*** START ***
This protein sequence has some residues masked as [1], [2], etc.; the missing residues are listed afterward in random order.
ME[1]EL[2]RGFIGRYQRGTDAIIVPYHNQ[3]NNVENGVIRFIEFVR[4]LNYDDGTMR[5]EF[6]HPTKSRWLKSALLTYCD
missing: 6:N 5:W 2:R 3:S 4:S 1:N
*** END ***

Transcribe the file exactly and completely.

This protein sequence has some residues masked as [1], [2], etc.; the missing residues are listed afterward in random order.
ME[1]EL[2]RGFIGRYQRGTDAIIVPYHNQ[3]NNVENGVIRFIEFVR[4]LNYDDGTMR[5]EF[6]HPTKSRWLKSALLTYCD
missing: 6:N 5:W 2:R 3:S 4:S 1:N